Preeclampsia may present solely with hypertension and protein in the urine or these features may be combined with multisystem organ dysfunction (eg kidney, liver, blood system abnormalities). Onxe the diagnosis is made there is always the concern about the evolution of disorder and doctors recognize it as a potentially progressive process if not appropriately treated. Approximately 1-2 % of women develop eclampsia (ie. Seizures) secondary to the severity of the disorder’s effect on the brain. Unfortunately, physicians do not yet have clinically robust predictors of when it will quickly become severe. Preeclampsia is generally defined as the new onset of hypertension combined with either proteinuria or various end-organ abnormalities. The modern terminology for pre-eclampsia, includes primarily either preeclampsia and preeclampsia with severe features, thus primarily indicating the potential in all cases , even those with more a milder appearance, that an evolution into a more severe process can occur. Atypical presentation of the disorder may include: onset of signs and symptoms prior to 20 weeks gestation, end-organ abnormalities (ie. HELLP syndrome) without elevation of blood pressure, and finally delayed postpartum onset or exacerbation (> 2 days postpartum)
Gestational hypertension is defined as new onset hypertension (³ 140 systolic and or 90 diastolic BP) after 20 weeks gestation without proteinuria or end-organ dysfunction. It is the most common cause of hypertension in pregnancy with a prevalence of 6-17% of healthy first time mothers. Depending on the studies reviewed 10-50% of women with gestational hypertension go on to develop overt preeclampsia in 1-5 weeks from initial diagnosis.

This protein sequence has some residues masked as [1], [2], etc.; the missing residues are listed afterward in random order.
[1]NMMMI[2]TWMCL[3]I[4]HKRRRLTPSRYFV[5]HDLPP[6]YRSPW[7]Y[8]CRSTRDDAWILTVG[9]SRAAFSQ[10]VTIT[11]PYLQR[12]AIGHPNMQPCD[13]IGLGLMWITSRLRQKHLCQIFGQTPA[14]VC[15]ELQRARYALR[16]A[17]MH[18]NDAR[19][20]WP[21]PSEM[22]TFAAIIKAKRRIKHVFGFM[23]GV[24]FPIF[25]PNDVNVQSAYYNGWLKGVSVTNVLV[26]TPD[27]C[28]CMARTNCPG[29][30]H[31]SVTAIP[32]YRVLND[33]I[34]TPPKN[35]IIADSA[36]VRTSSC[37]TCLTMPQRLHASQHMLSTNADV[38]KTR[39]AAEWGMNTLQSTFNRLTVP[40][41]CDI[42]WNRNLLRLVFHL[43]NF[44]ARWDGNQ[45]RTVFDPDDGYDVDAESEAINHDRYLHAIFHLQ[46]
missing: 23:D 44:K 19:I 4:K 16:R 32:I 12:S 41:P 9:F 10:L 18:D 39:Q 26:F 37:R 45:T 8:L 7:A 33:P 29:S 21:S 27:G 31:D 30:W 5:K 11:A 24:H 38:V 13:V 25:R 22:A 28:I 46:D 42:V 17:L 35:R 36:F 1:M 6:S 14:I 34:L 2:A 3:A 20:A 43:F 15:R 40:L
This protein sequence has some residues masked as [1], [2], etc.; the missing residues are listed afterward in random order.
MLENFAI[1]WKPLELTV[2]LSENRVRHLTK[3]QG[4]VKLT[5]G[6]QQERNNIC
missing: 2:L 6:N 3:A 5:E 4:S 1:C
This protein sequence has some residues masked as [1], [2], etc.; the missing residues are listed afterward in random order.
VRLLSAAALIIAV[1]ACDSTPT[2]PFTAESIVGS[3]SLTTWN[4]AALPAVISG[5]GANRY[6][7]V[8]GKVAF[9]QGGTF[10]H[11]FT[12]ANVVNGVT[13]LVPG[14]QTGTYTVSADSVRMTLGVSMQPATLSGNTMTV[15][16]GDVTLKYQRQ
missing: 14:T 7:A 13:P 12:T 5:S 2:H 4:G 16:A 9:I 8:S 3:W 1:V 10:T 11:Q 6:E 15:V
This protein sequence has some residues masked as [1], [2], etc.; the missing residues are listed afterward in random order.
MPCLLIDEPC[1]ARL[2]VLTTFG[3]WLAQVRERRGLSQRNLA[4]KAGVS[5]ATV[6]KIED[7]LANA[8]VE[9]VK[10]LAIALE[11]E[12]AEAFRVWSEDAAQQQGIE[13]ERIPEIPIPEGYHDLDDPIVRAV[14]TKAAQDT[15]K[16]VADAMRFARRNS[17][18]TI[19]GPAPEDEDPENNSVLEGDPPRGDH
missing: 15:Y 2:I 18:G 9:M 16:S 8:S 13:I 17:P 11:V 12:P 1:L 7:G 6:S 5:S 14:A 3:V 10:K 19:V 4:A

It is important to realize how serious of a condition this disease can become and is critical for doctors to monitor the fetus more aggressively than a regular pregnancy in those pregnancies at risk or once the diagnosis is made. As the sole cure for this disorder is delivery, physicians may need to intervene and delivery an infant earlier than full term, to minimize the risk for both the fetus and the mother. In the preterm period, in most circumstances, physicians try to administer antenatal steroids and magnesium sulfate prior to delivery in order to help the premature infant have a better outcome.
Carnegie Imaging for Women blogs are intended for educational purposes only and do not replace certified professional care. Medical conditions vary and change frequently. Please ask your doctor any questions you may have regarding your condition to receive a proper diagnosis or risk analysis. Thank you!